16.11.2023 Neuer Preprint zu "Uncovering Null Effects in Null Fields"

Uncovering Null Effects in Null Fields: The Case of Homeopathy

Erdfelder, E., Nagel, J., Heck, D. W., & Petras, N.


Sigurdson, Sainani, and Ioannidis (Journal of Clinical Epidemiology, 2023) discussed homeopathy as a prototypical example of a “null field” where true effects are nonexistent and positive effect sizes reflect bias only. Based on a sample of published randomized placebo-controlled trials, they observed a remarkable effect in favor of homeopathy (Hedges’ g = 0.36). The authors concluded that this reflects “the average impact of the bias present in the field”. We argue that the estimated amount of bias largely depends on the meta-analytic measure used to quantify treatment effects. By applying a bias-corrected measure instead, we show that the maximum-likelihood estimate of the true effect reduces to virtually zero when selective publishing of significant results is appropriately taken into account. We conclude that inclusion of bias-corrected measures should become routine practice in meta-analyses. In line with Sigurdson, Sainani, and Ioannidis’ reasoning, we recommend “null fields” as domains to validate such measures.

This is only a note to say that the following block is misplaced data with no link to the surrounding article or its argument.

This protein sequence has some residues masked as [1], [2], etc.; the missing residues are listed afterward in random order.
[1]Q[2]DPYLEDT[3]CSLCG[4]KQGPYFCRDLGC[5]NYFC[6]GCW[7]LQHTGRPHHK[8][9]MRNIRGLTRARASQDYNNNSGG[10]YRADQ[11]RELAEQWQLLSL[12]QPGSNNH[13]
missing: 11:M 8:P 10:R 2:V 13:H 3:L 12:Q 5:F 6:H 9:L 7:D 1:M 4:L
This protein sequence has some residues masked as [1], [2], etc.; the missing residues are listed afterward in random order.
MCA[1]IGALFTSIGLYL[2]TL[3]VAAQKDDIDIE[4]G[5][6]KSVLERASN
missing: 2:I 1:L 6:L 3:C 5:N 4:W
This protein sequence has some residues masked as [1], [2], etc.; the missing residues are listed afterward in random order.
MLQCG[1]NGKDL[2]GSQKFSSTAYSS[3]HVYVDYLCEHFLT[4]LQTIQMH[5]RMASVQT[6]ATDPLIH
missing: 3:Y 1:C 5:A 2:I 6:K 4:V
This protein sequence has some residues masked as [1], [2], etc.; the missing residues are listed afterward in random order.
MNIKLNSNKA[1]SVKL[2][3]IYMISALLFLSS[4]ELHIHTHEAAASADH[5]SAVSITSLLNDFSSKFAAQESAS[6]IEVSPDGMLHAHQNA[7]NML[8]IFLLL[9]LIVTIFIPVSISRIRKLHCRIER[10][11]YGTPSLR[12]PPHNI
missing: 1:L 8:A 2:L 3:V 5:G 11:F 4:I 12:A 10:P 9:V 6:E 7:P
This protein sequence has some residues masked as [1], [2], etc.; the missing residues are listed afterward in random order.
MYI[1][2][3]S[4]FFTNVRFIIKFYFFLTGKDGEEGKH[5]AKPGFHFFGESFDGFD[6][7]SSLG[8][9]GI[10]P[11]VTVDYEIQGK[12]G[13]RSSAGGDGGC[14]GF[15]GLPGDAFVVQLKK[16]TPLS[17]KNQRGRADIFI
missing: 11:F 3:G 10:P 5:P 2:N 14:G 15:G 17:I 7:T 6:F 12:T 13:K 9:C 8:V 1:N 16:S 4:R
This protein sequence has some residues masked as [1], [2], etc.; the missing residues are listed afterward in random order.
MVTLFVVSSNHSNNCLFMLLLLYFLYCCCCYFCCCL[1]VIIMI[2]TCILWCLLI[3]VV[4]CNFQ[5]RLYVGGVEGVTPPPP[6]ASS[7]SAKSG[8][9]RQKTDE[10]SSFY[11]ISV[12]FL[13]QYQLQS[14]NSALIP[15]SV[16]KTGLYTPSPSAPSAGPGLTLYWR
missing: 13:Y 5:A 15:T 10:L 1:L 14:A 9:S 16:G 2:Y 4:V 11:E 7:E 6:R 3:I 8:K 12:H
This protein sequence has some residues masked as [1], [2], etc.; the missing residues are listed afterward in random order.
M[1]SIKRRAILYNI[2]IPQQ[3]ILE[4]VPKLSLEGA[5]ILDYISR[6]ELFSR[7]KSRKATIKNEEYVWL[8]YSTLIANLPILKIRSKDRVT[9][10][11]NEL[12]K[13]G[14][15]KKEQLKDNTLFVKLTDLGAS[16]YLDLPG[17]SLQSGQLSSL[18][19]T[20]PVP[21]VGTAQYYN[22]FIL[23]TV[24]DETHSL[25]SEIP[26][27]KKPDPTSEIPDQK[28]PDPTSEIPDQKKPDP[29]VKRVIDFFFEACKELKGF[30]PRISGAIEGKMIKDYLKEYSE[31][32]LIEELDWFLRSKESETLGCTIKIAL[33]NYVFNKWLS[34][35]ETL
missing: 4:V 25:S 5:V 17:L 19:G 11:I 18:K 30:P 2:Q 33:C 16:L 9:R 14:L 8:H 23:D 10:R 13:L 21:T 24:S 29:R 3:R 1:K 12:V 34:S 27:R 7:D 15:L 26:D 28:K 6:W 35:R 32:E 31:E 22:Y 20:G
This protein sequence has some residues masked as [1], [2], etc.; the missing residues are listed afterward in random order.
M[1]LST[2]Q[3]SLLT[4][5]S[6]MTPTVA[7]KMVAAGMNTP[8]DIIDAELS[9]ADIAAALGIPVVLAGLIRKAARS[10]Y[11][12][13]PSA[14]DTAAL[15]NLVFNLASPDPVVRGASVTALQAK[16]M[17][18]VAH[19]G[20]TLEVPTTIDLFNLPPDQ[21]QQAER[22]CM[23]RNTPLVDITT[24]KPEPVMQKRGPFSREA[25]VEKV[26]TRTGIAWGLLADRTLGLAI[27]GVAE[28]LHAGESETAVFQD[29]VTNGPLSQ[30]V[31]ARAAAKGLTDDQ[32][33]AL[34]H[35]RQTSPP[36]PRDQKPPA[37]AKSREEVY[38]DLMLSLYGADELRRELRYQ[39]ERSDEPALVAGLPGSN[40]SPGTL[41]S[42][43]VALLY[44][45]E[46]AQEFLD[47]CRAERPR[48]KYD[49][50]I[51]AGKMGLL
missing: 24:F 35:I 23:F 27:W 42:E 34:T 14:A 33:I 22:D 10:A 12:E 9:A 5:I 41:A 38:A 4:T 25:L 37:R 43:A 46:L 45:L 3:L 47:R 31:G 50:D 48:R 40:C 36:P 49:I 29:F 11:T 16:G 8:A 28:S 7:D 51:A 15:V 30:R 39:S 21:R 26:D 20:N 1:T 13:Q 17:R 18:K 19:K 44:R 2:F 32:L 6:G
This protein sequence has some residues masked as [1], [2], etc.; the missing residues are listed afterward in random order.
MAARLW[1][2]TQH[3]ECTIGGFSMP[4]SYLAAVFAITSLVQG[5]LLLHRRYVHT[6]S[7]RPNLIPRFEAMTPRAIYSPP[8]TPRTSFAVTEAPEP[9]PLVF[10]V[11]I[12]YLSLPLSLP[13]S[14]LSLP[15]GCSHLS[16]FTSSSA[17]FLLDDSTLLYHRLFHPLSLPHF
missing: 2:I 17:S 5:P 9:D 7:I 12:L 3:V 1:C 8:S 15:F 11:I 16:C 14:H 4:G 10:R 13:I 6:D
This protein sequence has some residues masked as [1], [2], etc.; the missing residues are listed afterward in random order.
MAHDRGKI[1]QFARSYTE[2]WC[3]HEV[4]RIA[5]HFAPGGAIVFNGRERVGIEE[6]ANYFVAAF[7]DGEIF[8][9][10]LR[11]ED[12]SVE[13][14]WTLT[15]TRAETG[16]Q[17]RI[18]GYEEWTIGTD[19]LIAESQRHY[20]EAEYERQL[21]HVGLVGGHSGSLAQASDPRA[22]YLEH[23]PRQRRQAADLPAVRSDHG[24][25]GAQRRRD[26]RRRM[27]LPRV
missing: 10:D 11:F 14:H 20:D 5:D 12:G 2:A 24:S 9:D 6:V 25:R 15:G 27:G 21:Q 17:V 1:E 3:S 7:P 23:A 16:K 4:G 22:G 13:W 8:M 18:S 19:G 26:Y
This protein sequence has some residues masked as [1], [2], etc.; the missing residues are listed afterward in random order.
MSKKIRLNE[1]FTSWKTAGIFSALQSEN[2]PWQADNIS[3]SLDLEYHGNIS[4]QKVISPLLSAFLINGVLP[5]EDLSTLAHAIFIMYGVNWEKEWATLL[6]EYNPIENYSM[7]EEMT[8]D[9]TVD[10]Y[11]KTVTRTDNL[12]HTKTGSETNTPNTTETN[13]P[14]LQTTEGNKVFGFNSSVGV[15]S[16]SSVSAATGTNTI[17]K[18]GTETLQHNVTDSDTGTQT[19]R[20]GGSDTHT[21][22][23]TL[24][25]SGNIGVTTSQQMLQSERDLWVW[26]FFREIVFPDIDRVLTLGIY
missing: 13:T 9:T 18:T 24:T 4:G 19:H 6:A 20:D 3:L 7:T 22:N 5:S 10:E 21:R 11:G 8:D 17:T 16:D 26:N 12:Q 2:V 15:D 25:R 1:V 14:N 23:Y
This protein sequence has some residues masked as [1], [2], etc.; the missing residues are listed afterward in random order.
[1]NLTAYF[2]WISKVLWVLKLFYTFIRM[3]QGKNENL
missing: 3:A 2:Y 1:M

Erdfelder, E., Nagel, J., Heck, D. W., & Petras, N. (in press). Uncovering null effects in null fields: The case of homeopathy. Journal of Clinical Epidemiology. https://doi.org/10.31234/osf.io/x6buj